Here in the Parable of the Sheep and the Goats Jesus describes His coming in glory to judge the Gentile nations as a shepherd who will separate the sheep from the goats, which is exactly what His word of truth was doing at that very time among the nation of the Jews. It is also what has happened over the centuries as the gospel has gone forth throughout the world, and what is happening even now in our own nation as the gospel forces men to choose between the kingdoms of this world and the kingdom of God. For this is the judgment: that the Light has come into this world that is full of men who love darkness. Those who are born from above of God’s Spirit to practice the truth are drawn to that light and separated by their nature as sheep to the King’s right. His words to them there are like the first gleam of dawn that shines brighter and brighter until the full light of day of the eternal happiness that awaits them as children of God and citizens of His kingdom. But those whose deeds are evil hate the light and will not come to the light lest their deeds should be exposed, and so are separated by their nature as goats to the King’s left where His words to them are like the enveloping darkness of a night that gives way not to day, but to an ever darker night as even the faintest hope of the dimmest star is extinguished; Pro 4:18-19, Joh 3:19-21. Such is the nature, and danger, of sin.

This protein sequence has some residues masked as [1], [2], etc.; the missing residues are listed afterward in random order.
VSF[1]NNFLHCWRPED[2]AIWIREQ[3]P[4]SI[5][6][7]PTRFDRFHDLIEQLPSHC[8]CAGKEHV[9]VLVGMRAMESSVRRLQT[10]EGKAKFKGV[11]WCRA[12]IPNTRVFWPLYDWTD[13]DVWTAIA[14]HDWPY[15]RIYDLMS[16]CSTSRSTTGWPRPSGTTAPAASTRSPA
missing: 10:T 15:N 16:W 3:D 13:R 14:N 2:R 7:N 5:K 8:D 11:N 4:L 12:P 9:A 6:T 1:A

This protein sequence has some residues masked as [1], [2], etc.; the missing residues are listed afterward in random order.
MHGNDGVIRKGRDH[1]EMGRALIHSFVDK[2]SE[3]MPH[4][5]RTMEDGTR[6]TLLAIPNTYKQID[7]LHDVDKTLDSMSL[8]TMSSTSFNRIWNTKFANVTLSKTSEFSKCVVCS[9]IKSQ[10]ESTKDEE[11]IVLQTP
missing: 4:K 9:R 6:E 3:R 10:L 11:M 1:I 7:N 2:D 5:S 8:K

To those on His right, the King in the parable explained the richness of their reward, saying that their deeds of kindness to even the least of His brothers identified them as sheep who support the kingdom rule on earth of Him who has chosen the weak and base and despised and foolish things of the world to confound the wisdom of the world’s kingdoms; 1Co 1:26-28. What does the King now say to those on His left to explain their judgment and what identified them as goats that separates them out of His kingdom? See Mat 25:42-43. What do His words indicate about their incompatibility with His kingdom? Think: Can goats who love the world and the nature of its kingdoms ever truly love God and support the nature of His kingdom? See 1Jo 2:15.